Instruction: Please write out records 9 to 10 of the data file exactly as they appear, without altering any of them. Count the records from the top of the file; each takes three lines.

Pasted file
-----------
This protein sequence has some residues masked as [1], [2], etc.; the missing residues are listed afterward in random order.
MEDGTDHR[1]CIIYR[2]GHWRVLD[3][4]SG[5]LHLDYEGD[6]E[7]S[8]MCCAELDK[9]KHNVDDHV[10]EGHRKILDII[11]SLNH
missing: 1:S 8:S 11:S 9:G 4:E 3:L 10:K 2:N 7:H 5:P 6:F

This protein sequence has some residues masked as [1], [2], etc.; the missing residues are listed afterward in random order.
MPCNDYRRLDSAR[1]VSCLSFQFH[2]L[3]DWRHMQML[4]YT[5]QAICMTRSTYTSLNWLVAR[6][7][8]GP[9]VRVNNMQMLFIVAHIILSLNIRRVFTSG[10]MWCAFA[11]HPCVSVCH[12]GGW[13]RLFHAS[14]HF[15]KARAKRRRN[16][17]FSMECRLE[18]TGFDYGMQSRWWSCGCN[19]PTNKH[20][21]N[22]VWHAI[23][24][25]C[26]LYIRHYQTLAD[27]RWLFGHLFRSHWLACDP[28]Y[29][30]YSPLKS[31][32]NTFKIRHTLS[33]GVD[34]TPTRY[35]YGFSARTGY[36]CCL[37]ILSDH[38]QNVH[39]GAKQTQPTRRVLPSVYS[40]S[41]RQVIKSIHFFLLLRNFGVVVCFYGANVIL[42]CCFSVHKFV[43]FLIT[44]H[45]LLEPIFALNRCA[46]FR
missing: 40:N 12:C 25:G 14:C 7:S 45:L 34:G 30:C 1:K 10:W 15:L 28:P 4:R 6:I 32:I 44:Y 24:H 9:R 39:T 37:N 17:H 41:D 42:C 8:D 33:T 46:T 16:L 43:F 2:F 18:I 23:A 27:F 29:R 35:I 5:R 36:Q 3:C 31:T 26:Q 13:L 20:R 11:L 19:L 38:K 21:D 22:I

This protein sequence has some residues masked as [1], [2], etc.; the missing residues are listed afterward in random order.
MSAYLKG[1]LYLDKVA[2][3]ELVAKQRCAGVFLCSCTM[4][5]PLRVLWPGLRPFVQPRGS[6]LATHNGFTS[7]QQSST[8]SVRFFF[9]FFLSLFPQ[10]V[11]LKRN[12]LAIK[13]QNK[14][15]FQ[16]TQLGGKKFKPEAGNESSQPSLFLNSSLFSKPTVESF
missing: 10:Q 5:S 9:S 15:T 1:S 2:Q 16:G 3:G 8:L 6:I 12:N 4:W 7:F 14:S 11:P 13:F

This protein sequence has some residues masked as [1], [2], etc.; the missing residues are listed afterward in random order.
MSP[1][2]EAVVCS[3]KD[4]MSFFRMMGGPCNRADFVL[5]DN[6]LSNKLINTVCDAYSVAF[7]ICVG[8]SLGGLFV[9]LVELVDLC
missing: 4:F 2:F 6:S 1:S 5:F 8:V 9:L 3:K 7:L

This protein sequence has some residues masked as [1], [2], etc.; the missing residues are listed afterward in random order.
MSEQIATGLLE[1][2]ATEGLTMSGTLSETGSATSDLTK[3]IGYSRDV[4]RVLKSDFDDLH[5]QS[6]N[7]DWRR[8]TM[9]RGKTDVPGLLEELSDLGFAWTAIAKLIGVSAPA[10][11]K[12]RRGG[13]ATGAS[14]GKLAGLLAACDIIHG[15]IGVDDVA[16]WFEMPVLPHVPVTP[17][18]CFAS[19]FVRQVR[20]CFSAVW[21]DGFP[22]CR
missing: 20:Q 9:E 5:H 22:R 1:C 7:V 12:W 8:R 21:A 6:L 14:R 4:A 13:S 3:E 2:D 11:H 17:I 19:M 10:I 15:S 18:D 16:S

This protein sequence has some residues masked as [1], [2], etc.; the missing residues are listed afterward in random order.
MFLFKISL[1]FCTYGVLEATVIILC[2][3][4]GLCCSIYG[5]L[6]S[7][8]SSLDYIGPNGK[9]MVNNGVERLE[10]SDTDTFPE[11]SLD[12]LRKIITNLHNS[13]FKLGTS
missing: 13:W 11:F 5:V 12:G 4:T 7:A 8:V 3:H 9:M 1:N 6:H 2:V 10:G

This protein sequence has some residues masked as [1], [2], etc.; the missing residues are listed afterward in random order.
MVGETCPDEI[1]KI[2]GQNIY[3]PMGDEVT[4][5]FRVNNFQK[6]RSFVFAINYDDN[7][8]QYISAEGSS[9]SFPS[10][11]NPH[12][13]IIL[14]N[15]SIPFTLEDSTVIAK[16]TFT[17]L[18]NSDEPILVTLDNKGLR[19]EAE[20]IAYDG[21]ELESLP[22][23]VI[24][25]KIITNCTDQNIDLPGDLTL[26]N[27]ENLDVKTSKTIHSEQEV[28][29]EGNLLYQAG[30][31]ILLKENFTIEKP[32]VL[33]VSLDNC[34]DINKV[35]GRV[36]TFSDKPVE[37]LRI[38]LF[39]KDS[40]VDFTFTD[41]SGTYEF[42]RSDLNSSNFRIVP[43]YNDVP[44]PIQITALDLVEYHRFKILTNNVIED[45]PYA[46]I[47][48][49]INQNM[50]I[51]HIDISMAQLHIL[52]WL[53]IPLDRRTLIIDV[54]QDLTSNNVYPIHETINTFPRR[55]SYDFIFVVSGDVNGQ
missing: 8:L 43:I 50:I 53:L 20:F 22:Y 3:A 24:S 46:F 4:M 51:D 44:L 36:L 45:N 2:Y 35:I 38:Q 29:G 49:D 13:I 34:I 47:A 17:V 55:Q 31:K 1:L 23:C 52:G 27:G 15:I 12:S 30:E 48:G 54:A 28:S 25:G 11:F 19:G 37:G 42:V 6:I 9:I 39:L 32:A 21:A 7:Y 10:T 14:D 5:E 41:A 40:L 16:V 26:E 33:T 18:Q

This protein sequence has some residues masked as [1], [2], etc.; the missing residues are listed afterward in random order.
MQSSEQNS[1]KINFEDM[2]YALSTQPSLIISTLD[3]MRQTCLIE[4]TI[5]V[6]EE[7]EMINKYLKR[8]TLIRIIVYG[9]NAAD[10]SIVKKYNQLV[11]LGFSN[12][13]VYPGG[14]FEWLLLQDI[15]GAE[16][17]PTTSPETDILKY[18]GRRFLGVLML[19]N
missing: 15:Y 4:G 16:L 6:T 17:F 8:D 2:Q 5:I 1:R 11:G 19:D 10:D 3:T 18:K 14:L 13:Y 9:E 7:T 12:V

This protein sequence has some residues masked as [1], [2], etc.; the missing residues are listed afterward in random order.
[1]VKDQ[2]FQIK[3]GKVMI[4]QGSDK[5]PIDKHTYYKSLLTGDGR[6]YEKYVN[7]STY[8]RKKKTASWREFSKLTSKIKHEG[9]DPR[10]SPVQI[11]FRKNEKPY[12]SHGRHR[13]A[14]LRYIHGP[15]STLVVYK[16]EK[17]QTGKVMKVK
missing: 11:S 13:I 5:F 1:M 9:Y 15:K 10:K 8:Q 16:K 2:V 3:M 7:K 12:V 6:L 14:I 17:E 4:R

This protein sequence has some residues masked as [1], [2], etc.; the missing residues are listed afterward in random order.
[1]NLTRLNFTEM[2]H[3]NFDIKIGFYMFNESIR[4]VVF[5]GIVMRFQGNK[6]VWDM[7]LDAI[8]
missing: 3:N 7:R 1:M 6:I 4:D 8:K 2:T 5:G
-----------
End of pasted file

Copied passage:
This protein sequence has some residues masked as [1], [2], etc.; the missing residues are listed afterward in random order.
[1]VKDQ[2]FQIK[3]GKVMI[4]QGSDK[5]PIDKHTYYKSLLTGDGR[6]YEKYVN[7]STY[8]RKKKTASWREFSKLTSKIKHEG[9]DPR[10]SPVQI[11]FRKNEKPY[12]SHGRHR[13]A[14]LRYIHGP[15]STLVVYK[16]EK[17]QTGKVMKVK
missing: 11:S 13:I 5:F 1:M 9:Y 15:K 10:K 8:Q 16:K 2:V 3:M 7:K 12:V 6:L 14:I 17:E 4:R

This protein sequence has some residues masked as [1], [2], etc.; the missing residues are listed afterward in random order.
[1]NLTRLNFTEM[2]H[3]NFDIKIGFYMFNESIR[4]VVF[5]GIVMRFQGNK[6]VWDM[7]LDAI[8]
missing: 3:N 7:R 1:M 6:I 4:D 8:K 2:T 5:G